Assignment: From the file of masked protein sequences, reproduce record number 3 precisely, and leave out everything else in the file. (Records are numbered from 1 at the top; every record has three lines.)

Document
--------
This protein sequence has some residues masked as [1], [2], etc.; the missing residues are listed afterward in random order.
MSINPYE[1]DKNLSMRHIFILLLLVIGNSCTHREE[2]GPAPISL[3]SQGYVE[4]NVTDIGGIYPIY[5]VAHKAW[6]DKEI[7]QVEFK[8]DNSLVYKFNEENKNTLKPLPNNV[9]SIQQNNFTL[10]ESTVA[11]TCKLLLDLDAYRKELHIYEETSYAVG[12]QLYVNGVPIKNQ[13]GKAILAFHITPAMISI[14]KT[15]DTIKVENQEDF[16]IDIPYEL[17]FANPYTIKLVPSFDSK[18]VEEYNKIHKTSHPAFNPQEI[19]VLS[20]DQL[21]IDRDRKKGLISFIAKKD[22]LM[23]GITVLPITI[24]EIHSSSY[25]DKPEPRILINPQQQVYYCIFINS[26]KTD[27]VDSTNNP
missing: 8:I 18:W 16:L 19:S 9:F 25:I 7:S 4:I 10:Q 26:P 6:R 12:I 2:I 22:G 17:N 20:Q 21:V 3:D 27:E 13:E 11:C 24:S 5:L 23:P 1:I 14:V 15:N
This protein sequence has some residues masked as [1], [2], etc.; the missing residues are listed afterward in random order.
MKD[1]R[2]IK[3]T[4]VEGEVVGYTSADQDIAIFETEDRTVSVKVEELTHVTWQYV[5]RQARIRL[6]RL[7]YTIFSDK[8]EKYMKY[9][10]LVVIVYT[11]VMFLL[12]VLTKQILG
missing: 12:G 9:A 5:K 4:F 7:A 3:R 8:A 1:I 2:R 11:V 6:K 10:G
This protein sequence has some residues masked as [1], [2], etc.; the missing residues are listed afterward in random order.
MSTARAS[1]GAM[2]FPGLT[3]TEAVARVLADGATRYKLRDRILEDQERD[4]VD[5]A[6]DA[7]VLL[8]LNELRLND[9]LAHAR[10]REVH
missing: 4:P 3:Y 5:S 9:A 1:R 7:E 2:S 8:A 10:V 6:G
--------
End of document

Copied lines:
This protein sequence has some residues masked as [1], [2], etc.; the missing residues are listed afterward in random order.
MSTARAS[1]GAM[2]FPGLT[3]TEAVARVLADGATRYKLRDRILEDQERD[4]VD[5]A[6]DA[7]VLL[8]LNELRLND[9]LAHAR[10]REVH
missing: 4:P 3:Y 5:S 9:A 1:R 7:E 2:S 8:A 10:V 6:G